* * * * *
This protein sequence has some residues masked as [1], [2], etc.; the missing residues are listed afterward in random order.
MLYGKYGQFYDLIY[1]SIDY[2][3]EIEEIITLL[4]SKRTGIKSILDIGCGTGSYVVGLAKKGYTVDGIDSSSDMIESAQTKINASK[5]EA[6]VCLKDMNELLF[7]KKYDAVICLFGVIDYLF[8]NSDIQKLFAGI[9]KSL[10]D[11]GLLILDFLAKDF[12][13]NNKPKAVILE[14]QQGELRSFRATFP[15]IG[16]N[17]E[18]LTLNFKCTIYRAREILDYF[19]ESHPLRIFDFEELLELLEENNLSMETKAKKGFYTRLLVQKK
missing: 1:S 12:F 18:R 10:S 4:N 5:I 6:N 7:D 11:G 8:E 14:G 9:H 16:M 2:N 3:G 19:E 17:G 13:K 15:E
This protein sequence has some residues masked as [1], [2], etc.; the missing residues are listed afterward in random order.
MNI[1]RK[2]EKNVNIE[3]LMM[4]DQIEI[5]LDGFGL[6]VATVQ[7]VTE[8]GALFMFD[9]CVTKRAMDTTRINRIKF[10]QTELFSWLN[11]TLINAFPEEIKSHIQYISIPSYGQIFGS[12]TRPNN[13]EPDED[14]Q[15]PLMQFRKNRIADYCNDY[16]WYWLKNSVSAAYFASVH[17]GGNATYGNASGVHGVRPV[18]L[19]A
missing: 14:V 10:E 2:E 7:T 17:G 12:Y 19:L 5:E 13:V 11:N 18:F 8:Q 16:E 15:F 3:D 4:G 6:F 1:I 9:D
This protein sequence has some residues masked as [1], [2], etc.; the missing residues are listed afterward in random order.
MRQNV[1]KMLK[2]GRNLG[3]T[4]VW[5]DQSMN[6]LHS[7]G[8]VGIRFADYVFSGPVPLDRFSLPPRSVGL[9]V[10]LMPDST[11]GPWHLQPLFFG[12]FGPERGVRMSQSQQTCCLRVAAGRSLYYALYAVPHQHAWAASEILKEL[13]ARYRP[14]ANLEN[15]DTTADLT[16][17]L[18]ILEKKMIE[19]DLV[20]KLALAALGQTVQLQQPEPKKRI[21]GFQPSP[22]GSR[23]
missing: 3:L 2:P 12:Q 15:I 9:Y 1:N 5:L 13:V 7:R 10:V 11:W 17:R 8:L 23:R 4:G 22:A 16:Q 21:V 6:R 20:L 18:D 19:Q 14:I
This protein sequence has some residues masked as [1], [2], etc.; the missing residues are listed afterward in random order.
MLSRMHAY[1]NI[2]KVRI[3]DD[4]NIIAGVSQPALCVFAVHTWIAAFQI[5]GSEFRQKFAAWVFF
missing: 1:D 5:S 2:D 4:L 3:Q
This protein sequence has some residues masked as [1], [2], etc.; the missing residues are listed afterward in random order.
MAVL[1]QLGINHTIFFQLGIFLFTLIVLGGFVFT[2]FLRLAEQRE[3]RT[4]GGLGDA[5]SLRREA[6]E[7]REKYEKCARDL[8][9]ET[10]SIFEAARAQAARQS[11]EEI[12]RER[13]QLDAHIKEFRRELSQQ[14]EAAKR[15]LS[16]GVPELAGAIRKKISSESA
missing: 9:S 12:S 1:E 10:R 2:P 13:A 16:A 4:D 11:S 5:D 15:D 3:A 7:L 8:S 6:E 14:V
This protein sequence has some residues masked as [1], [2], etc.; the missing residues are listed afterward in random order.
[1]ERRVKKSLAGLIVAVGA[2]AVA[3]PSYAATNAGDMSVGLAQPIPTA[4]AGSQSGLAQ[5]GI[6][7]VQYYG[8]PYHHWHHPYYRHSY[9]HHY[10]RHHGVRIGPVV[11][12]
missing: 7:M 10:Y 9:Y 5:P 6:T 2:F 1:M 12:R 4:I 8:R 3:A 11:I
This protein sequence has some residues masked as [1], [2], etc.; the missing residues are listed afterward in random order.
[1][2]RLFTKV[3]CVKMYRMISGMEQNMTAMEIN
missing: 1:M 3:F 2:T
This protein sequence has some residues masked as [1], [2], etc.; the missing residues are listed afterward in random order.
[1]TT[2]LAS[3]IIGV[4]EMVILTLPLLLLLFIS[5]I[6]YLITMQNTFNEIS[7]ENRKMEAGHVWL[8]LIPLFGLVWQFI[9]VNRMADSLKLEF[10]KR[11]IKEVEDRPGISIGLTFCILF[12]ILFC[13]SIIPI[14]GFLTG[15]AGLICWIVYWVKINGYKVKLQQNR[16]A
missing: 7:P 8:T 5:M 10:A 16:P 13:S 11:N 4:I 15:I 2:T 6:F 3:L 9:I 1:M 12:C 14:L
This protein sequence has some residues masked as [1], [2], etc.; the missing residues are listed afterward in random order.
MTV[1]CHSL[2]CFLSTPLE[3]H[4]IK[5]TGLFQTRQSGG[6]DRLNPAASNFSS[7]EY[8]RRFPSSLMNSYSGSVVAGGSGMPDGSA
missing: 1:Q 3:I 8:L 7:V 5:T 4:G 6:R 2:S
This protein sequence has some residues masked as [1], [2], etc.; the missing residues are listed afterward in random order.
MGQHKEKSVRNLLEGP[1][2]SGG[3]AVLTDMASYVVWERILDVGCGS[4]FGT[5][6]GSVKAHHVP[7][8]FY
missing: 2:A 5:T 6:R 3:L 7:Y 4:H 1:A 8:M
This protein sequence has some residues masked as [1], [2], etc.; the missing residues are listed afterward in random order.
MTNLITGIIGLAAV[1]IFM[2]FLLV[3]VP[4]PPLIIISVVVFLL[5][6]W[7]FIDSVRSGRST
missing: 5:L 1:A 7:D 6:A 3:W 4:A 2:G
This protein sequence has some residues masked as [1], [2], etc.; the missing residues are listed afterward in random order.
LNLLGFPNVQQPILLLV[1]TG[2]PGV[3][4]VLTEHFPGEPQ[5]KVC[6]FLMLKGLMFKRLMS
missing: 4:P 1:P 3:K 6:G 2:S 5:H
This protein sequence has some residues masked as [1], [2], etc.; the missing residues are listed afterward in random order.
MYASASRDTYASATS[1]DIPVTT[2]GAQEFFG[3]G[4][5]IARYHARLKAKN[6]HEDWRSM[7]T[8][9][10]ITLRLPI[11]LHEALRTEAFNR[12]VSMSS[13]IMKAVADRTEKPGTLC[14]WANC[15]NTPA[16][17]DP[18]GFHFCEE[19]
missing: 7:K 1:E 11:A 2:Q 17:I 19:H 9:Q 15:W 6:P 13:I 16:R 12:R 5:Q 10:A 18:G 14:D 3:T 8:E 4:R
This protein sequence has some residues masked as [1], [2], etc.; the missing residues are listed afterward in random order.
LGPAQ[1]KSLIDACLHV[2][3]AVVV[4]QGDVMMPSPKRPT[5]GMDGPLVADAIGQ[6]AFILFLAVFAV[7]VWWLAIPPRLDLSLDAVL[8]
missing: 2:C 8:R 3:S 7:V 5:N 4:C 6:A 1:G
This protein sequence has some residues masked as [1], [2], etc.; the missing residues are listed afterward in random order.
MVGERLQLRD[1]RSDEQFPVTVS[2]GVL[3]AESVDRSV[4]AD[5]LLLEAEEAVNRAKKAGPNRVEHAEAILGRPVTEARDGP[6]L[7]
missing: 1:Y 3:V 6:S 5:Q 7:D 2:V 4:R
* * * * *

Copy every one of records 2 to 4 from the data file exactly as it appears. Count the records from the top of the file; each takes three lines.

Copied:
This protein sequence has some residues masked as [1], [2], etc.; the missing residues are listed afterward in random order.
MNI[1]RK[2]EKNVNIE[3]LMM[4]DQIEI[5]LDGFGL[6]VATVQ[7]VTE[8]GALFMFD[9]CVTKRAMDTTRINRIKF[10]QTELFSWLN[11]TLINAFPEEIKSHIQYISIPSYGQIFGS[12]TRPNN[13]EPDED[14]Q[15]PLMQFRKNRIADYCNDY[16]WYWLKNSVSAAYFASVH[17]GGNATYGNASGVHGVRPV[18]L[19]A
missing: 14:V 10:E 2:E 7:T 17:G 12:Y 19:L 5:E 13:V 11:N 18:F 8:Q 16:E 15:F 3:D 4:G 6:F 1:I 9:D
This protein sequence has some residues masked as [1], [2], etc.; the missing residues are listed afterward in random order.
MRQNV[1]KMLK[2]GRNLG[3]T[4]VW[5]DQSMN[6]LHS[7]G[8]VGIRFADYVFSGPVPLDRFSLPPRSVGL[9]V[10]LMPDST[11]GPWHLQPLFFG[12]FGPERGVRMSQSQQTCCLRVAAGRSLYYALYAVPHQHAWAASEILKEL[13]ARYRP[14]ANLEN[15]DTTADLT[16][17]L[18]ILEKKMIE[19]DLV[20]KLALAALGQTVQLQQPEPKKRI[21]GFQPSP[22]GSR[23]
missing: 3:L 2:P 12:Q 15:I 9:Y 1:N 5:L 13:V 7:R 10:V 11:W 17:R 8:L 23:R 4:G 22:A 16:Q 21:V 6:R 20:L 18:D 19:Q 14:I
This protein sequence has some residues masked as [1], [2], etc.; the missing residues are listed afterward in random order.
MLSRMHAY[1]NI[2]KVRI[3]DD[4]NIIAGVSQPALCVFAVHTWIAAFQI[5]GSEFRQKFAAWVFF
missing: 1:D 5:S 2:D 4:L 3:Q